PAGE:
MUSCATINE, Iowa - River's Edge Gallery and the Musser Public Library have a way to help you pare your Christmas gift list.

The two are teaming up to print - and frame, for those who like - any of four Oscar Grossheim photographs selected by gallery owner Joel Smyers and employee Randy Richmond.

Seventy-five percent of the print sales will go to River's Edge. The remaining 25 percent of the sales will go to the library, which owns the 55,000 or so glass plates that comprise the Grossheim collection. Library staff have digitalized about 7 percent of them.

The four selected print images - the Batterson Building at night, young cherry pickers, a hunting club and a sternwheel chugging up the Mississippi River - are each available unframed for $26-$78, depending on the size.

The prints are high quality and, if taken care of, will last more than a century, Richmond said Tuesday.

An example of each print is framed and on display at the gallery, 216 W. Third St.

The project came about for two reasons, said Bobby Fiedler, 34, the library's head of information services: the public "is interested in the photographs; and for people who aren't aware of Grossheim's work, we wanted to make them available" in print form.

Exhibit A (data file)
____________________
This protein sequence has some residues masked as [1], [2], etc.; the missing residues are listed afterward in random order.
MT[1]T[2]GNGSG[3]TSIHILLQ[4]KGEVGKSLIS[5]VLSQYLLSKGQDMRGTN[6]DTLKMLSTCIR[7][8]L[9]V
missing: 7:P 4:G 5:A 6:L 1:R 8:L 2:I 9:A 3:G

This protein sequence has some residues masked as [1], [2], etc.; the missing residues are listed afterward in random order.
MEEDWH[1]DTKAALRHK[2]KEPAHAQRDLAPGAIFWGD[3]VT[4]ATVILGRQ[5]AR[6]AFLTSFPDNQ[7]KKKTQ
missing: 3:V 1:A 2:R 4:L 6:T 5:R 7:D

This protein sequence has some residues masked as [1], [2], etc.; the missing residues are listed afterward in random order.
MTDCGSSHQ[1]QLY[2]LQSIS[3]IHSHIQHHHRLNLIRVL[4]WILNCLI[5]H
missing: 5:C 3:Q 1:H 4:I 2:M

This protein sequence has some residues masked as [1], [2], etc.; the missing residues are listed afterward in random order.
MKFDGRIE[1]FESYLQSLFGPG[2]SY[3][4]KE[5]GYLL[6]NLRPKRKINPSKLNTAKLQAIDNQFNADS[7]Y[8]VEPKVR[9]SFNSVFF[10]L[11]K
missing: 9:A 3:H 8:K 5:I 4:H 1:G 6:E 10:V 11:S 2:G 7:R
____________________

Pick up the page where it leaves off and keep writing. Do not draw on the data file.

"We do possess this great collection," Fiedler said. "By virtue of that, we're entrusted with the responsibility of making it available to the public."

As Richmond, 47, pointed out, the prints are so detailed that the rest of us can now see what Grossheim saw a century ago.

Inside Batterson's Department Store picture window, for example, is a poster that's clearly visible, even though the room is awash with light.

In another, members of the Eagle Hunting Club proudly display the ducks they've hunted - and the rifles they used to hunt them.

And that sternwheel that made its way to Muscatine the day Grossheim photographed it in 1917 sunk the next year.

Grossheim's work deserves quality, widespread reproduction, said Smyers, 58.

"Number one, he was just a great photographer," he said. "He just saw interesting things that are part of the history of Muscatine.

"He was able to produce extremely high-quality images with the tools available to him at the time. The detail and the clarity are as good as digital photography today."

Richmond, himself a photographer, walked a fine line digitalizing Grossheim's four photographs for the current project.

"We cleaned them up and got rid of blemishes, because a scanner doesn't think like a photographer," he said. "But we left the scratches in because they're historical."

Richmond said he plans to select and reproduce for the public four more Grossheim prints next year. There's no end in sight for getting the Muscatine master's work on people's walls.

"We're on a 15,000-year plan," Richmond said with a laugh.

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